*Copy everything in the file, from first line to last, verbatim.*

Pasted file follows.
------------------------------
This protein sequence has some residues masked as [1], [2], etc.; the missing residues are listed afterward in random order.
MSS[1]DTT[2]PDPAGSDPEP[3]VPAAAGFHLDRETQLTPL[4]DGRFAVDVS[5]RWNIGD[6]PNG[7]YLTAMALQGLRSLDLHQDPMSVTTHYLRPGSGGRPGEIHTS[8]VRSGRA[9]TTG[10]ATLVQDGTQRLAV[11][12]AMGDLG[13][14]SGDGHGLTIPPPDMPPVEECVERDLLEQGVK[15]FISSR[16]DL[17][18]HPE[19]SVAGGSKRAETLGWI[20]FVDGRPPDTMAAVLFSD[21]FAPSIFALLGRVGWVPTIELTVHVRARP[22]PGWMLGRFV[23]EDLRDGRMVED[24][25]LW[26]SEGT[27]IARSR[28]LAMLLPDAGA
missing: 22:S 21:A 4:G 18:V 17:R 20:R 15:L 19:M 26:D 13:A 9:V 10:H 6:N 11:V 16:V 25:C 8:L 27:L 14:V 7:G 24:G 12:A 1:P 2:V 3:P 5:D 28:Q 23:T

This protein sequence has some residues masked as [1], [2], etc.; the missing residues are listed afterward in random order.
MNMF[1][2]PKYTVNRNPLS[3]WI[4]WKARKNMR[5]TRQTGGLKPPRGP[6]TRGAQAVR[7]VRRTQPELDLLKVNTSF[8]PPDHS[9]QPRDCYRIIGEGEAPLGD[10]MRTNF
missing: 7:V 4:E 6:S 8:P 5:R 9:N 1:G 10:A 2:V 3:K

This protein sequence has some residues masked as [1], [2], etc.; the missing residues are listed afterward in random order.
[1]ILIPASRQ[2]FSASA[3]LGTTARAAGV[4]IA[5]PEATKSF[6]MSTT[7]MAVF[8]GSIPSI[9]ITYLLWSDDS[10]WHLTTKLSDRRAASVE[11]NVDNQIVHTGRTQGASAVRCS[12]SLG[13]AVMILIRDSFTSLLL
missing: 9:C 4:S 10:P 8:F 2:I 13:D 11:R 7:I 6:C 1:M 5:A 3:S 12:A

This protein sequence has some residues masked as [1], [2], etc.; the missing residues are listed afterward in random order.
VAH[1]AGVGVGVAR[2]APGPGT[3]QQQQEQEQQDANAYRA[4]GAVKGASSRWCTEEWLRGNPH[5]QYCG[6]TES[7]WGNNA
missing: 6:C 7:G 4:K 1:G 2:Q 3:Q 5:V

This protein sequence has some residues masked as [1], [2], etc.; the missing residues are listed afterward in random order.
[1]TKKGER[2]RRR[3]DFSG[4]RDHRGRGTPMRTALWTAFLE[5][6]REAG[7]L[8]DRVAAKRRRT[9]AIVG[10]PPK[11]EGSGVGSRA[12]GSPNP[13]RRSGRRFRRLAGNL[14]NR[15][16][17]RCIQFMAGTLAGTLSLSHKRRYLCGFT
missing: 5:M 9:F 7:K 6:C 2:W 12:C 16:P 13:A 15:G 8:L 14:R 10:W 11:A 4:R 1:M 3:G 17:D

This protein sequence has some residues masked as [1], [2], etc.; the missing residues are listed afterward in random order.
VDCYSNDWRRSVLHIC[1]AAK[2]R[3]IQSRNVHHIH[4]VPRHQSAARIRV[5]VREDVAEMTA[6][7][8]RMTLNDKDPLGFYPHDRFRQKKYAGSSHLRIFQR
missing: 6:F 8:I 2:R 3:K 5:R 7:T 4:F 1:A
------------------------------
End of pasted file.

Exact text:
This protein sequence has some residues masked as [1], [2], etc.; the missing residues are listed afterward in random order.
MSS[1]DTT[2]PDPAGSDPEP[3]VPAAAGFHLDRETQLTPL[4]DGRFAVDVS[5]RWNIGD[6]PNG[7]YLTAMALQGLRSLDLHQDPMSVTTHYLRPGSGGRPGEIHTS[8]VRSGRA[9]TTG[10]ATLVQDGTQRLAV[11][12]AMGDLG[13][14]SGDGHGLTIPPPDMPPVEECVERDLLEQGVK[15]FISSR[16]DL[17][18]HPE[19]SVAGGSKRAETLGWI[20]FVDGRPPDTMAAVLFSD[21]FAPSIFALLGRVGWVPTIELTVHVRARP[22]PGWMLGRFV[23]EDLRDGRMVED[24][25]LW[26]SEGT[27]IARSR[28]LAMLLPDAGA
missing: 22:S 21:A 4:G 18:V 17:R 20:R 15:L 19:M 26:D 13:A 9:V 10:H 6:N 11:V 16:V 25:C 8:L 27:L 14:V 7:G 24:G 12:A 1:P 2:V 3:P 5:D 28:Q 23:T

This protein sequence has some residues masked as [1], [2], etc.; the missing residues are listed afterward in random order.
MNMF[1][2]PKYTVNRNPLS[3]WI[4]WKARKNMR[5]TRQTGGLKPPRGP[6]TRGAQAVR[7]VRRTQPELDLLKVNTSF[8]PPDHS[9]QPRDCYRIIGEGEAPLGD[10]MRTNF
missing: 7:V 4:E 6:S 8:P 5:R 9:N 1:G 10:A 2:V 3:K

This protein sequence has some residues masked as [1], [2], etc.; the missing residues are listed afterward in random order.
[1]ILIPASRQ[2]FSASA[3]LGTTARAAGV[4]IA[5]PEATKSF[6]MSTT[7]MAVF[8]GSIPSI[9]ITYLLWSDDS[10]WHLTTKLSDRRAASVE[11]NVDNQIVHTGRTQGASAVRCS[12]SLG[13]AVMILIRDSFTSLLL
missing: 9:C 4:S 10:P 8:F 2:I 13:D 11:R 7:I 6:C 1:M 5:A 3:S 12:A

This protein sequence has some residues masked as [1], [2], etc.; the missing residues are listed afterward in random order.
VAH[1]AGVGVGVAR[2]APGPGT[3]QQQQEQEQQDANAYRA[4]GAVKGASSRWCTEEWLRGNPH[5]QYCG[6]TES[7]WGNNA
missing: 6:C 7:G 4:K 1:G 2:Q 3:Q 5:V

This protein sequence has some residues masked as [1], [2], etc.; the missing residues are listed afterward in random order.
[1]TKKGER[2]RRR[3]DFSG[4]RDHRGRGTPMRTALWTAFLE[5][6]REAG[7]L[8]DRVAAKRRRT[9]AIVG[10]PPK[11]EGSGVGSRA[12]GSPNP[13]RRSGRRFRRLAGNL[14]NR[15][16][17]RCIQFMAGTLAGTLSLSHKRRYLCGFT
missing: 5:M 9:F 7:K 6:C 2:W 12:C 16:P 13:A 15:G 8:L 14:R 10:W 11:A 4:R 1:M 3:G 17:D

This protein sequence has some residues masked as [1], [2], etc.; the missing residues are listed afterward in random order.
VDCYSNDWRRSVLHIC[1]AAK[2]R[3]IQSRNVHHIH[4]VPRHQSAARIRV[5]VREDVAEMTA[6][7][8]RMTLNDKDPLGFYPHDRFRQKKYAGSSHLRIFQR
missing: 6:F 8:I 2:R 3:K 5:R 7:T 4:F 1:A